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HomeGlobal Perspective & Critical ResearchCovid-19: The Politics of Pandemics

Covid-19: The Politics of Pandemics

Author: The Economist

Organization/Publisher: The Economist

Date/Place: March 12, 2020/ UK

Type of Literature: Analysis

Word Count: 1075


Keywords: Covid-19, China, Italy, Disease, Health System, 



Covid-19, which started from Wuhan in China, is now spreading in the world at a greater speed than within China. More than anything, it comes with a lot of uncertainty. The number of deaths in Italy due to the virus is increasing, although its affluent regions have world-class health care, yet are running out of ventilators and oxygen and exhausted staff are forced to leave untreated patients to die. The article lists three points which will determine how world leaders will cope with this: their attitude to uncertainty, the efficiency of their health systems, and whether they are trusted by their people. The politicians are suspected in these times for hiding the truth, such as in Iran where officials tried to cover up deaths caused from the virus. The biggest challenge to world democracies is whether they will tolerate the harsh regimes of isolation and surveillance that were needed and exemplified by China’s government. The article recommends politicians to strike a balance between the benefits of tracking the disease and the invasion of privacy. China and South Korea are suggesting the mass testing as the way of limiting the spread of virus. The Covid-19 is also creating a financial risk that needs to be treated as soon as possible. Singapore has proved itself an example for dealing efficiently in curbing the spread, by taking the lessons from SARS, the pandemic that broke out in 2013.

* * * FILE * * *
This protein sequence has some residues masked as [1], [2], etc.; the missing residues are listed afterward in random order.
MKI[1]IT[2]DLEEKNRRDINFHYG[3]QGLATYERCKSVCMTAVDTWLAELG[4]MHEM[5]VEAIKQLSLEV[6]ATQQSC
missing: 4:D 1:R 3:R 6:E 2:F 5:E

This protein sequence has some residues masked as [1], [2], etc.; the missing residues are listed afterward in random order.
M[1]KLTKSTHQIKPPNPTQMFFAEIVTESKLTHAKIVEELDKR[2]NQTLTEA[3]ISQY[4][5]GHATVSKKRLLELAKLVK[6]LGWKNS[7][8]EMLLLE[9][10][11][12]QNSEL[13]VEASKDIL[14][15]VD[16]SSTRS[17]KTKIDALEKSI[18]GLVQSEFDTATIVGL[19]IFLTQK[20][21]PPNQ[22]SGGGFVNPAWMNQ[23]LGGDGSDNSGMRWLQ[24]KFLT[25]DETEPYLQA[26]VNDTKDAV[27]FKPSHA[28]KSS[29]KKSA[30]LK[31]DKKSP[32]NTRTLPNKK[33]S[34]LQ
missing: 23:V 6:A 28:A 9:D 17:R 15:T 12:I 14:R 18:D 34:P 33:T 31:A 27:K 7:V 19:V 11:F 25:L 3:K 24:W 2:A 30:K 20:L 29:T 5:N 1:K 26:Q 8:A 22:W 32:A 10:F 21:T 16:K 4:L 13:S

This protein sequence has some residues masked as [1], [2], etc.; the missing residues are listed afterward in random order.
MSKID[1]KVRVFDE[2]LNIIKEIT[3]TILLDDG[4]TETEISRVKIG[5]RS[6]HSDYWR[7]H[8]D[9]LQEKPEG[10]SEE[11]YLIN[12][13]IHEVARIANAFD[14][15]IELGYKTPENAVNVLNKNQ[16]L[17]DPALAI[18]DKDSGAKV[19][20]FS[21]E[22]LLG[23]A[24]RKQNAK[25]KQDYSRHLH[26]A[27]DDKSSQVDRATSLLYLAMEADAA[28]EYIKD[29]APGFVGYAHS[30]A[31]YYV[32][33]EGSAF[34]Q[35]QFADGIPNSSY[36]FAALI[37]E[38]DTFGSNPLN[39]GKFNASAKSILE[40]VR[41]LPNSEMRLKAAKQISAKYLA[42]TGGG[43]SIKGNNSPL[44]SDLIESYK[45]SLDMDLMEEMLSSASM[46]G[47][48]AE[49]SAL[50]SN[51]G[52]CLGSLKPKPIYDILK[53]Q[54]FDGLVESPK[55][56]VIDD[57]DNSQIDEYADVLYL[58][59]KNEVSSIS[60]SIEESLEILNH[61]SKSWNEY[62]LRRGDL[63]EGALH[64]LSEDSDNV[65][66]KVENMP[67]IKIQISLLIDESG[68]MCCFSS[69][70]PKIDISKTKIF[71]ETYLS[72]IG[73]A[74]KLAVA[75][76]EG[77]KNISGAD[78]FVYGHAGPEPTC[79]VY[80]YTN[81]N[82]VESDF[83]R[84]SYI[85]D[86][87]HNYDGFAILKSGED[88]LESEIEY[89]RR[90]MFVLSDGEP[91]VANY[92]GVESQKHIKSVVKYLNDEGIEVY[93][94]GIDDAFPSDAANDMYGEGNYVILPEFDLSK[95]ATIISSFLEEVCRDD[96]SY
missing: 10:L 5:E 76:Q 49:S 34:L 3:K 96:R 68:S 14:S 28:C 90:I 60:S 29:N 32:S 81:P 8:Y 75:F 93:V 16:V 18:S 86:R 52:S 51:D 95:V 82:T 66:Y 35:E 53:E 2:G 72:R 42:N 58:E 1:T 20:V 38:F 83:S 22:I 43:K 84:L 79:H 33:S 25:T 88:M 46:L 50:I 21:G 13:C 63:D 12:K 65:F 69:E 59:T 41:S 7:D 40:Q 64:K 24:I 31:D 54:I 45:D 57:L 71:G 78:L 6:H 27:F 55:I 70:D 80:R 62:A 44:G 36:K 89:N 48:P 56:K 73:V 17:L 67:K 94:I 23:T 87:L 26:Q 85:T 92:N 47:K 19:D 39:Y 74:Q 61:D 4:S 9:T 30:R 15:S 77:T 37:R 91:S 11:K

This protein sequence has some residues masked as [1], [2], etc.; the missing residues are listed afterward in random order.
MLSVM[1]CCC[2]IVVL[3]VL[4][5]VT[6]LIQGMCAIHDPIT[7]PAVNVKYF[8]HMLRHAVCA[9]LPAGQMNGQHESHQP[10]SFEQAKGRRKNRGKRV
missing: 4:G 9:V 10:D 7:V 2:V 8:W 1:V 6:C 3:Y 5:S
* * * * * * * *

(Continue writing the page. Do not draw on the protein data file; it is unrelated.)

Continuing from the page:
By: Saima Rashid, CIGA Research Assistant



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